Connors knows what it's like to grow up with discrimination, but even for him, the mean streets of Chicago were a stark eye-opener into just how bad things can get, especially in a country where the right to bear arms is written into the constitution.
"Nothing prepared me for the scale of violence in Chicago," he says. "The big difference is we don't have guns in Ireland. Up to 30pc of kids in public schools in Chicago have witnessed a shooting. It's the normality of the violence that shocked me, that and the segregation. There are parts of the city where African-Americans have never seen a white person. Mothers won't let their kids walk further than their own block. You just stay in your box."
At one point, he looks to camera and says: "I'm a Traveller in the hood."
But he doesn't belong there.
"I felt like a well-to-do settled person might feel visiting a Traveller site. I was perceived as a rich whitey with a camera, and I had to deal with that. Some residents have no concept of life outside the hood. One asked me: 'Ireland - where's that, North California?'"
If Connors' experience in Chicago was a culture shock, his next mission was more a case of culture comfort.
For the second episode of Race Matters, to be broadcast on January 23, he visited some of the 300 Native American reservations where, he says: "I felt at home."
The visible similarities between Irish Travellers and Native Americans are clear: many members of both communities live in trailers, sit around campfires, and share a love of horses. But the parallels don't end there. Both groups also suffer higher-than-average rates of unemployment, poverty and suicide. The rate of suicide among Irish Travellers is six times higher than average; among Native Americans it's double the rest of the population. Their language is disappearing and their culture is under threat.
"My grandmother, Chrissie Ward, née Donohue, has always had great sympathy for Native Americans," says Connors.
"When I was growing up, she taught me about the similarities between our people, and inspired me to follow in her footsteps as an activist. Lots of kids in Ireland liked to play Cowboys and Indians, but as Travellers, we always wanted to be the Indians. I identified with them as a child, and do so even more now."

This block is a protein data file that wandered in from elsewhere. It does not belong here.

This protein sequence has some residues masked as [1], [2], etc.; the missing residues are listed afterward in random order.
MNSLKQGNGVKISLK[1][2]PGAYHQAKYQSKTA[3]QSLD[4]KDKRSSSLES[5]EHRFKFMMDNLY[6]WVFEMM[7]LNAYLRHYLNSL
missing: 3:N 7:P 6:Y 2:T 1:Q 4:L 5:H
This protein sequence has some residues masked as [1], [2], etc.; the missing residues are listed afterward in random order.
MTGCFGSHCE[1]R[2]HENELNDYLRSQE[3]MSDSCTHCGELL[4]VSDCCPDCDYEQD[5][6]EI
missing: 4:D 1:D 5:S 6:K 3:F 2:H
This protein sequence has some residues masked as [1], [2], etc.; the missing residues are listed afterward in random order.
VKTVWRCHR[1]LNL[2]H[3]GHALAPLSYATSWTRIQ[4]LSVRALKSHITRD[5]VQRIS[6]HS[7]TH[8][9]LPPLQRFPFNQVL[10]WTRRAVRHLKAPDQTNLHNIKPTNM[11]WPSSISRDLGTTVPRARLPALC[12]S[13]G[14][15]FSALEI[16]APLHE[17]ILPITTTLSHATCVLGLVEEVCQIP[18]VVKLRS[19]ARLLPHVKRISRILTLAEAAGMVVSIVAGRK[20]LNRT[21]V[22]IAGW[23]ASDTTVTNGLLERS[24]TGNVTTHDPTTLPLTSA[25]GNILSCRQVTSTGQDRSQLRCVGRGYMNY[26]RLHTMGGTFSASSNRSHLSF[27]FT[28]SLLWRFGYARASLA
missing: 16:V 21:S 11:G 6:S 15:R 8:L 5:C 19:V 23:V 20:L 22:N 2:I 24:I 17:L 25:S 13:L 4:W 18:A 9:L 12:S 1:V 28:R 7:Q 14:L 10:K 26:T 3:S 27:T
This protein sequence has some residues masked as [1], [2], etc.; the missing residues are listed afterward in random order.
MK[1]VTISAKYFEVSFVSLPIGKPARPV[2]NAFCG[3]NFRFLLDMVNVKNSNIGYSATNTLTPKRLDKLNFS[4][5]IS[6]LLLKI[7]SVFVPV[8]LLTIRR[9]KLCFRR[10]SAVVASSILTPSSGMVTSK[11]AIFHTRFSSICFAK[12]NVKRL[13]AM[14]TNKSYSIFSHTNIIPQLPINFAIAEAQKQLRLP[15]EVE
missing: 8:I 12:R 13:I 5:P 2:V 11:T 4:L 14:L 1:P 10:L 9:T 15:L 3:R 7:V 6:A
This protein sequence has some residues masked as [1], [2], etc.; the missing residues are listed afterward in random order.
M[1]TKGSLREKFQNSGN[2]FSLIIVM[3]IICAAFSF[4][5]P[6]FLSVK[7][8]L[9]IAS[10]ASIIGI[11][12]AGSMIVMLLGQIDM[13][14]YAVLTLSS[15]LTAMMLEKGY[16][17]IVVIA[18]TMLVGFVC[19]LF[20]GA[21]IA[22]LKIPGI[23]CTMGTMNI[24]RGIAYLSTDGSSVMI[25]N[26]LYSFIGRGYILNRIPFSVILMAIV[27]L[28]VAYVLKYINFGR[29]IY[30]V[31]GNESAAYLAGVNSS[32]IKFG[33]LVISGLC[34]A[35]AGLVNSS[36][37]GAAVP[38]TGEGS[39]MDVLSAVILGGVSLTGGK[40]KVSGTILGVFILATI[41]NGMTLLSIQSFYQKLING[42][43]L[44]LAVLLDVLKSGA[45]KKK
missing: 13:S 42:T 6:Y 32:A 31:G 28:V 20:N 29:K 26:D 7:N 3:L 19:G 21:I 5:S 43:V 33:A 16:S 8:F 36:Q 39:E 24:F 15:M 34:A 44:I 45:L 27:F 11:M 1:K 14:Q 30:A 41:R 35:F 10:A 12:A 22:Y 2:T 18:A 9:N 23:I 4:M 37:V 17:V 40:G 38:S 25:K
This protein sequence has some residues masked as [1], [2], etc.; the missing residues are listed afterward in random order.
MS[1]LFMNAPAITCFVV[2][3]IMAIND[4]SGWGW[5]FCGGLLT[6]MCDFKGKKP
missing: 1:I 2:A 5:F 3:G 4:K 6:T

He visits a reservation where the government owns the land, and the Native Americans living there have no access to banks or mortgages, so cannot buy property or start a business.
"Whether it's African-Americans, Native Americans or Irish Travellers, we may have different history, culture and traditions, but the results of the systemic, institutionalised racism we've experienced is the same," says Connors.
He hopes the documentary will go some way towards changing perceptions and stereotypes, but is under no illusions about the enormity of the challenge.
"If race relations didn't improve with Obama, they're unlikely to improve now," he says. "We can make a change, but it won't come easy. Racism is a divide-and-conquer tactic that's been used for centuries to benefit certain sections of society, and it's still going on today.
"I'm on a journey to defend my people. In trying to find inspiration to do that, I often look across the pond. I wanted to look at the issues they're facing. I hope the programme shows that we're all human beings. It's about community and solidarity. We need to stand together, in this country and internationally."
Race Matters: John Connors in America is on RTÉ2 this Monday and the following Monday, January 23, at 10.30pm